2. A Technological Reconstruction is Required ASAP

Booker T. Washington: infrastructure/industrial futurist

Post slavery's abolition, visionaries like Booker T. Washington understood the crucial role that education and skill development would play in empowering African Americans. He may have very well been an  infrastructure/industrial futurist  - recognizing the value in having African Americans self-sufficiently create and maintain their own infrastructure for the purpose of future sustainability.

Washington advocated for the establishment of institutions that offered practical, industrial, and infrastructure training. These certifications and skills would enable African Americans not just to participate in but to innovate within the educational, economic, and ultimately, political systems of a post-slavery America. His foresight led to the creation of a network of educational establishments, including the renowned Tuskegee Institute, which prioritized agricultural, mechanical, and industrial education. His efforts extended beyond Tuskegee, as he was involved in the establishment of over 5,000 schools for African American children across the rural South, along with numerous other educational and economic development projects aimed at improving the lives of Black Americans.

Washington's legacy saw the birth of numerous institutions and projects under his leadership or influence. Aside from Tuskegee, which became a model for vocational education, he was instrumental in launching various initiatives and programs designed to enhance the skills and economic prospects of African Americans. These included educational programs for teachers, agricultural extension work, the development of small industries, and even the mobilization of financial and political support for these initiatives.

More Than Just Having Gadgets

In the current digital age, we can draw a parallel to the need for a "technological reconstruction" to address the ethical and moral implications of artificial intelligence and other advanced technologies. Just as Booker T. Washington foresaw the necessity for Black Americans to be architects of their own destiny through education and skill development, today we who work and serve in the moral and ethical domains face the imperative to govern the use of AI to prevent unethical applications and to protect society from potential harms.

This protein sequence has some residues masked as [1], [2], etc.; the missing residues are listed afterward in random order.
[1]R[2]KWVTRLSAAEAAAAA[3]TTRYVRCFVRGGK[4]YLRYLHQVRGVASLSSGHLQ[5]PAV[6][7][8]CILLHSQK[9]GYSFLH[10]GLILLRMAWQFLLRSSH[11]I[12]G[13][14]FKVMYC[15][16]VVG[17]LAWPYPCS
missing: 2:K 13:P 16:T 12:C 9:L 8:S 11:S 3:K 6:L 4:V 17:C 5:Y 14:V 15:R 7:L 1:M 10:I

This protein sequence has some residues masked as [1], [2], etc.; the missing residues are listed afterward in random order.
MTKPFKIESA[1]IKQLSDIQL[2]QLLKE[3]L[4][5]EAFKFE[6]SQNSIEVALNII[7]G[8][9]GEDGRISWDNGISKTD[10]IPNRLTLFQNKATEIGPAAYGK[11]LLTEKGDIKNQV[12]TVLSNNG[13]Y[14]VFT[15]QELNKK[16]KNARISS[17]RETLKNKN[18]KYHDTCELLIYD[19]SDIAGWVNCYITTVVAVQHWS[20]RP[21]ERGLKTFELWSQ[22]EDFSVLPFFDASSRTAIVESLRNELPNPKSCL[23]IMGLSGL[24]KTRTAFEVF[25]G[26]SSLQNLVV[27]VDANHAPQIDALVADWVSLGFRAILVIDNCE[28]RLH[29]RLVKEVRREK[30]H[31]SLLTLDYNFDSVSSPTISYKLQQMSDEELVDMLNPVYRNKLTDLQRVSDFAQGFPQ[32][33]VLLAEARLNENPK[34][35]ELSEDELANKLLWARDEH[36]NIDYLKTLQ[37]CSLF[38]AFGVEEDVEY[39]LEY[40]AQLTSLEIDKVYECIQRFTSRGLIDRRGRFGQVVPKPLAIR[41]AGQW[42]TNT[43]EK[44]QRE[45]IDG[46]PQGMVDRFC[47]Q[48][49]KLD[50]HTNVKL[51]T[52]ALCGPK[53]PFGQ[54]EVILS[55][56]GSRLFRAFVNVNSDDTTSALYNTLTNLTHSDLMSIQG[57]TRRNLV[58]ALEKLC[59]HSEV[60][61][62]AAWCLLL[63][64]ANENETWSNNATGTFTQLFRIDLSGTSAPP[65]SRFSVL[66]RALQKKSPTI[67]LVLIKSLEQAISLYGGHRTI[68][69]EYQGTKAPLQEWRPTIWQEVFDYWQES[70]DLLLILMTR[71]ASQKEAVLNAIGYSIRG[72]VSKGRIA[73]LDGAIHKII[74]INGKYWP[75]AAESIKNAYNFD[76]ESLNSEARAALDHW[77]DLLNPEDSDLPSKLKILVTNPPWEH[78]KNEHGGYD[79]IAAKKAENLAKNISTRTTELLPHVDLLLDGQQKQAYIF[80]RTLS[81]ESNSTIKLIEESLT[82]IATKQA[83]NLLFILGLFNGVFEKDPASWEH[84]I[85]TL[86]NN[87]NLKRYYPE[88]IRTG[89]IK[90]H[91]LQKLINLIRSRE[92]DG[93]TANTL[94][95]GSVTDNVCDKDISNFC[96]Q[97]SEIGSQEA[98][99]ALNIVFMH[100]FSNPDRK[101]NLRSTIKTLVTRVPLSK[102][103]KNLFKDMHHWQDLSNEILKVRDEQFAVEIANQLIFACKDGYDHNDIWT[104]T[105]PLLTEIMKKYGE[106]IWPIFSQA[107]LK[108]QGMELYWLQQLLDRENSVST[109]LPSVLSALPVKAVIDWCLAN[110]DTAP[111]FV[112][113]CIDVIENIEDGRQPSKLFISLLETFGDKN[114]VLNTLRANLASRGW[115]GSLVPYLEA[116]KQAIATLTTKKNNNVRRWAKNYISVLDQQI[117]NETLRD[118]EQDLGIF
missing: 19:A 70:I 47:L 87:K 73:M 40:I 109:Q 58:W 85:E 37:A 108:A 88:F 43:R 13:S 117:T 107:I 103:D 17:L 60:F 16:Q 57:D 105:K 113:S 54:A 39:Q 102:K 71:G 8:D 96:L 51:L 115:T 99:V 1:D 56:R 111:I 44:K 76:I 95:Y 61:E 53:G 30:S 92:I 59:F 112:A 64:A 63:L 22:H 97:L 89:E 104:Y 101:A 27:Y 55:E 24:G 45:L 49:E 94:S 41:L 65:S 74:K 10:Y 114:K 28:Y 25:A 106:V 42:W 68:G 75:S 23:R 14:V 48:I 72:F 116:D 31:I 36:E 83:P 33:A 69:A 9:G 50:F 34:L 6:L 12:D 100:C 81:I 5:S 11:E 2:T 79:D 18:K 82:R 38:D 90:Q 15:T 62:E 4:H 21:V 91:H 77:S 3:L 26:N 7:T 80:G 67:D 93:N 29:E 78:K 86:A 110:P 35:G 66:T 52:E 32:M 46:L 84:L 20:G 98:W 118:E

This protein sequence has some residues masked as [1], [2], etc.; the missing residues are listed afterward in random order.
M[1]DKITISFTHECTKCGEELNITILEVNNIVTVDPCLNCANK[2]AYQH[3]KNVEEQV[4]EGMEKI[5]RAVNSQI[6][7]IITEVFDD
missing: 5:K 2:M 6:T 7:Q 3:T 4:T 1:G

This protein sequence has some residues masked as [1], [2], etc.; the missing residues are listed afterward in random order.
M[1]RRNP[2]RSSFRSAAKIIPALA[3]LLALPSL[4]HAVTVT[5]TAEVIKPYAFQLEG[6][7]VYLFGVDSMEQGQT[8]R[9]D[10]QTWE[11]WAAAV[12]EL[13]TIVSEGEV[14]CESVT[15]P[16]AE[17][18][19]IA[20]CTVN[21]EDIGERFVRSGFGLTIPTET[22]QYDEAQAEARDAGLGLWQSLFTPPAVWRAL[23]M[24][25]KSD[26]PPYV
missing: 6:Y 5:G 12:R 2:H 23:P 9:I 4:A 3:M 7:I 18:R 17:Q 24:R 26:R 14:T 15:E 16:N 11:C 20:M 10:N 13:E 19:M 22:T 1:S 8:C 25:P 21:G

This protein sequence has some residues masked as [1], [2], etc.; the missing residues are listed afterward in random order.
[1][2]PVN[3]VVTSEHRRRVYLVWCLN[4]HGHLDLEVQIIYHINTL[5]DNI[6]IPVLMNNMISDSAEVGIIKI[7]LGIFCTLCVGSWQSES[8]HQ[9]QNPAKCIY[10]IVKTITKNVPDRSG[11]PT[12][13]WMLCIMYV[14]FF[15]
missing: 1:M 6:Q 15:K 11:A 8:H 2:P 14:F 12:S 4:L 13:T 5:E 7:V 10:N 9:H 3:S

We must not only become adept users of modern gadgets but also understand the mechanisms that operate behind the scenes. To ensure that technology serves the greater good, to ensure our privacy is maintained, and to ensure we are not taken advantage of digitally, we must foster a culture of responsible innovation and equip - current and -future generations with the knowledge and critical thinking skills required to navigate the complexities of a technologically advanced world. This includes creating and supporting programs, opportunities, institutions, and even education at home that specialize in the ethical development, deployment, and regulation of AI, ensuring that technology is harnessed to enhance human capabilities and uphold our shared values. We should want to equip individuals not just with gadgets, but with a deep knowledge of how things work.

3. A New Technological Diaspora is Upon Us Now

As we stand at the intersection of faith and innovation, it is vital to recognize the unfolding Technological Diaspora — a movement as significant as the early Christian diaspora post-AD 70 and the African diaspora during the era of the Great Atlantic Slave Trade. These historical dispersals were not merely about the forced relocation of peoples but (painfully so) were also pivotal in broadcasting transformative ideas — spreading the gospel and the rich tapestry of African identity and culture — worldwide.

The diasporas experienced by the early Christians and Africans has left an indelible mark on the world, acting as a conduit for change and a bearer of new paradigms. As people were scattered, they took with them their beliefs, traditions, and innovations, embedding these within the fabric of new societies. They also presented a challenging aspect in regard to how those who were displaced could maintain their cultural and theological beliefs while forced from their homelands.